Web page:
Media Bytes

Jul 10, 2003

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A compendium of articles that appeared in the media during the last few weeks quoting members of the SFU community.



Drug busts won't deter Calgary criminals
Calgary Herald, June 28

Despite the announcement by Calgary city police that they had arrested the masterminds of a violent Asian street gang and recovered more than $3 million in illegal drugs, SFU criminology professor Neil Boyd doubts the news will have much impact on the city's crime scene. “It almost certainly disrupts the operations of one particular criminal network,” said Boyd. “But will that affect the price of illegal drugs in Calgary? Probably not. Will it affect the potential for violence? Perhaps in a small way - but probably not.” Boyd said a major problem with combatting the illegal trade is its sheer size. There are multiple networks and thousands of distributors in Canada, most of whom aren't even aware of the existence of the other,” he said.



Anti-prostitution law will lose in court
Surrey Now, June 28

SFU criminology professor John Loman, who has spent 25 years studying prostitution law enforcement in Canada, says a proposed Surrey bylaw to fine hookers and johns is illegal and won't survive a court challenge. “The by-law is clearly designed to control street prostitution. The purpose of section 213 of the criminal code is to do precisely that, control street prostitution, not prostitution itself. Consequently, the Surrey bylaw infringes federal jurisdiction and would be doomed if challenged in court,” Lowman argued.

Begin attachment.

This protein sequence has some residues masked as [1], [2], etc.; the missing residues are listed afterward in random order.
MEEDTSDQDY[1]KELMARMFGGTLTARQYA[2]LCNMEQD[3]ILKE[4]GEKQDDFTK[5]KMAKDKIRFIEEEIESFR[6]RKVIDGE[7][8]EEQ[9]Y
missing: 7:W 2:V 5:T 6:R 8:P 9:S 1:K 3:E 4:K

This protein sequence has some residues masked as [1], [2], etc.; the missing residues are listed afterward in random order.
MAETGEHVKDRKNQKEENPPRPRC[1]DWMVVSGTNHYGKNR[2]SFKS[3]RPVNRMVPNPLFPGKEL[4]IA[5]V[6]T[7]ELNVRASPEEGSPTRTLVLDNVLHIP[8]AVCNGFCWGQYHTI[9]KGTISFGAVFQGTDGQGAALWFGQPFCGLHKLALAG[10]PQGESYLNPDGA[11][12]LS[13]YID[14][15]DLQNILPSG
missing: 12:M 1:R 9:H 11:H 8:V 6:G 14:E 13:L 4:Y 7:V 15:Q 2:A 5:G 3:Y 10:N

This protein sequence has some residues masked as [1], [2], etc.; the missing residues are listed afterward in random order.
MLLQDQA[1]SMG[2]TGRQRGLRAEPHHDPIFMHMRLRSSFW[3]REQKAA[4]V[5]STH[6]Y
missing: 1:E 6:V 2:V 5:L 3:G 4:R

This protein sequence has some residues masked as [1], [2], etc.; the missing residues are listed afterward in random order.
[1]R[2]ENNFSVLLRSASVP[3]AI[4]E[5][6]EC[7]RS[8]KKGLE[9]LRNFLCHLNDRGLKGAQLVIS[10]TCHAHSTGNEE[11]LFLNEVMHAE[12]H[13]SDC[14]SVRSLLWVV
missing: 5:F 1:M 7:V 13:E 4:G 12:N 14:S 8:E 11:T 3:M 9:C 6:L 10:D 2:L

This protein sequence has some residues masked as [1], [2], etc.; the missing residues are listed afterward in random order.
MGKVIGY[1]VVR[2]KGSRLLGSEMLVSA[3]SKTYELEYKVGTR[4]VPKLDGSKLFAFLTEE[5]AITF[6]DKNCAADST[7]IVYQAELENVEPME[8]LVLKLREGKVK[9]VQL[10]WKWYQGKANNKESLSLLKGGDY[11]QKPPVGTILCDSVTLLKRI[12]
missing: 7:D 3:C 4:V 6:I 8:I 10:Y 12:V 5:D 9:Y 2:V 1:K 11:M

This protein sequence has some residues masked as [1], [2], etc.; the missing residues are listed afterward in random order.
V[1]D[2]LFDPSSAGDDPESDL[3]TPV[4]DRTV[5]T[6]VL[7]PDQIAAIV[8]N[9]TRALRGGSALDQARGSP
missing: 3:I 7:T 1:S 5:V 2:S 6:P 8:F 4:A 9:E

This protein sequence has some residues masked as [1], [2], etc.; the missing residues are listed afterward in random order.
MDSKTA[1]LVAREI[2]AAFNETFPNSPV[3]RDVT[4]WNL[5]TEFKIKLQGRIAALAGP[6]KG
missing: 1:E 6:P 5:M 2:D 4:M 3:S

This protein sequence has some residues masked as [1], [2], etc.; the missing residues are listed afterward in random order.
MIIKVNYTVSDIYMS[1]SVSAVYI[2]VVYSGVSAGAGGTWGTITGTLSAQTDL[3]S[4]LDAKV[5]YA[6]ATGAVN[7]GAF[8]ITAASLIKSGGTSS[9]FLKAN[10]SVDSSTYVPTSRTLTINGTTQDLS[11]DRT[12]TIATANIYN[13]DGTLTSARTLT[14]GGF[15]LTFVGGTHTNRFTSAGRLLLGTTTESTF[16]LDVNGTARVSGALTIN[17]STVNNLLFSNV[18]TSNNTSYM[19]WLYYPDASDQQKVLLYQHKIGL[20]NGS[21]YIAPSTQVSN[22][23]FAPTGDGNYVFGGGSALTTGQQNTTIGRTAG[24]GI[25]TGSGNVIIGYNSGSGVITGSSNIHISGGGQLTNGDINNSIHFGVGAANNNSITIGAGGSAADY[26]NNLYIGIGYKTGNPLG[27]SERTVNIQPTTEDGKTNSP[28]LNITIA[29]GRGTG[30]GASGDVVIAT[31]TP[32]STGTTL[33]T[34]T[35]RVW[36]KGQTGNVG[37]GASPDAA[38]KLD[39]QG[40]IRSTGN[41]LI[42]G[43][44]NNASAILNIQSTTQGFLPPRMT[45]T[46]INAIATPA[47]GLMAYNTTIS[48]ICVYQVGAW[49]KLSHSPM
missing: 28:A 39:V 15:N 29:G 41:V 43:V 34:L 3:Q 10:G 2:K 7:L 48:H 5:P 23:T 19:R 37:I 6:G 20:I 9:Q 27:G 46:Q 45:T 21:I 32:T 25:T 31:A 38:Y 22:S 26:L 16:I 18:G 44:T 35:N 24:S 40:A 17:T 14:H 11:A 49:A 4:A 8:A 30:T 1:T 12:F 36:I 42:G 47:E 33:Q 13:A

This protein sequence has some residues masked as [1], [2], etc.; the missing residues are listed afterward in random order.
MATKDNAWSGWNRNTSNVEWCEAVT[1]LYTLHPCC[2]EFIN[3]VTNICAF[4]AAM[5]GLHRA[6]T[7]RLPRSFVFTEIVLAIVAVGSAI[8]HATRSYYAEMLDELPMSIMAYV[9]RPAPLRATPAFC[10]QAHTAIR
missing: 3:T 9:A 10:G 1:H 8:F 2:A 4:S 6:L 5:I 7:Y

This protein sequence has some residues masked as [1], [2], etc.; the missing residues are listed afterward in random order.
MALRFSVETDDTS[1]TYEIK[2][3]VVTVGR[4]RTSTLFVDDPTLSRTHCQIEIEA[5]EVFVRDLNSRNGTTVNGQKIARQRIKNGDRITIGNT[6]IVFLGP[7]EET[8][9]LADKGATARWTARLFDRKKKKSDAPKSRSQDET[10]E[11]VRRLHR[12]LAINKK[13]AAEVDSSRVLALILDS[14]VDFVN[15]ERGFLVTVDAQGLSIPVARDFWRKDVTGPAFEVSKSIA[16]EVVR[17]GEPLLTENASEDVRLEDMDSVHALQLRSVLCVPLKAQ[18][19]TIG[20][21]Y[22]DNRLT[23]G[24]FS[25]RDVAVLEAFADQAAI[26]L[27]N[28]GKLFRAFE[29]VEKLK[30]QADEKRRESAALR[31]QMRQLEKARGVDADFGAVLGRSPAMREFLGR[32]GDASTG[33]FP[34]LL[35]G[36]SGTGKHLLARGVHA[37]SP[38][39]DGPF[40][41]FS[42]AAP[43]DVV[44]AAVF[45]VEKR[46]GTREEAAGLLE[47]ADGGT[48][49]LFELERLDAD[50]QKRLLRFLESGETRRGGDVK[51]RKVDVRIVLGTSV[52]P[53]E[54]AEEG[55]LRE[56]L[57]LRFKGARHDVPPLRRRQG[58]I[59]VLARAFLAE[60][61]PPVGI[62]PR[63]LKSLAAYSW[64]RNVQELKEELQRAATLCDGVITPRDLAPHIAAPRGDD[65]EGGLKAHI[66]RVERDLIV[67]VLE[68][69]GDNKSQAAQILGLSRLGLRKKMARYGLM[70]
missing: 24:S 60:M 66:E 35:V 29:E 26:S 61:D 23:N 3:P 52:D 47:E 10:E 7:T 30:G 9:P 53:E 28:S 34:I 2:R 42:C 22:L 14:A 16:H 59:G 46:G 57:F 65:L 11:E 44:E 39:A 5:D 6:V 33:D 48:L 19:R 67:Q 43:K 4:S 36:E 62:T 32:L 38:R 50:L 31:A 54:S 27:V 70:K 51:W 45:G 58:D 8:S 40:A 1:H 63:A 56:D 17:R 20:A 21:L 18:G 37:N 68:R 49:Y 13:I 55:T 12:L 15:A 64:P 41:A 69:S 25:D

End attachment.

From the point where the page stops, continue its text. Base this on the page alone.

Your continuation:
Vancouver win makes someone a loser
Vancouver Sun, July 3

Thousands of excited Vancouverites celebrated at GM Place on July 2 after the International Olympic committee awarded the 2010 Olympic winter games to Vancouver and Whistler. But as SFU marketing professor Lindsay Meredith observed after hearing the news, one group's win is another's loss: “As soon as you select one project for development, you have automatically said no to five or six other ones. One of the issues you will hear very much from the centre of British Columbia is that there are a lot of other ways this provincial government could have spent its cash than having great big sports days.”



Three weddings and funeral for B.C. Hydro
Mackenzie Times, June 30

In an opinion piece, SFU political science and women's studies professor Marjorie Griffin Cohen argued that the B.C. government's “massive redesign” of the province's electricity system “will result in three weddings and a funeral for B.C. Hydro, and by the time the ceremonies are over, the utility that has served the B.C. public so well will be left a shell of its former self.” She said the proposed union between B.C. Hydro and three private companies are likely to be “extremely costly and unstable,” and inject “considerable risk into a very stable system.These changes are radical, and under international trade agreements they will be binding. Yet they are occurring without public debate and without a clear mandate from the public. Because they are so serious and irreversible, they deserved much more public scrutiny.”















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